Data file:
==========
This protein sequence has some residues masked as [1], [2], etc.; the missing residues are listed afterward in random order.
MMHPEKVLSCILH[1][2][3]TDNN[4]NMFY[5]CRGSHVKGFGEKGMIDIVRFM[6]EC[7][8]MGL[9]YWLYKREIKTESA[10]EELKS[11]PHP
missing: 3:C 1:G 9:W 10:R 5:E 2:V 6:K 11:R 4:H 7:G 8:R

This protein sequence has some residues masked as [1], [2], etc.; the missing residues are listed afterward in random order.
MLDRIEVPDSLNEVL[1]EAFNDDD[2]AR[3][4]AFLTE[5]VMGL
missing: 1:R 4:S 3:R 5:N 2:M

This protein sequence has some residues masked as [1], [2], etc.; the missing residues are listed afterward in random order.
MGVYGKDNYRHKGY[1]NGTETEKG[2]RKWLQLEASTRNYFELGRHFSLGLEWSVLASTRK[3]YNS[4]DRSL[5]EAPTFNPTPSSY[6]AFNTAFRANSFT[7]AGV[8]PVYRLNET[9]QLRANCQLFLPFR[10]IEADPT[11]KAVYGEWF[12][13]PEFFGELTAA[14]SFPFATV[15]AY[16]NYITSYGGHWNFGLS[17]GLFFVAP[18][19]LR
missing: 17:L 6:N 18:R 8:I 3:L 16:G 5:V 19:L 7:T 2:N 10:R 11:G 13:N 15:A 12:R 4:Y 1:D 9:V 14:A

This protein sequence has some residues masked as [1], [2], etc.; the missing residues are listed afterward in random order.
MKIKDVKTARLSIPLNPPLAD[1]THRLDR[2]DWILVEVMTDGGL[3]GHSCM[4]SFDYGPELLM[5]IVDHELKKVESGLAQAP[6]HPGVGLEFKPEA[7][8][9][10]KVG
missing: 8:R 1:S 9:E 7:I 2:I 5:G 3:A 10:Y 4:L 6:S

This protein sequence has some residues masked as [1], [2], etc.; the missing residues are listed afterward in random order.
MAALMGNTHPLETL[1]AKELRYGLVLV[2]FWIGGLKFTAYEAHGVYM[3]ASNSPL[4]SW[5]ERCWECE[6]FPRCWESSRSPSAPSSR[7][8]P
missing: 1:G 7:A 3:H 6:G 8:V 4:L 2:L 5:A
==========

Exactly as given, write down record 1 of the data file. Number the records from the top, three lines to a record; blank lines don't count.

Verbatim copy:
This protein sequence has some residues masked as [1], [2], etc.; the missing residues are listed afterward in random order.
MMHPEKVLSCILH[1][2][3]TDNN[4]NMFY[5]CRGSHVKGFGEKGMIDIVRFM[6]EC[7][8]MGL[9]YWLYKREIKTESA[10]EELKS[11]PHP
missing: 3:C 1:G 9:W 10:R 5:E 2:V 6:K 11:R 4:H 7:G 8:R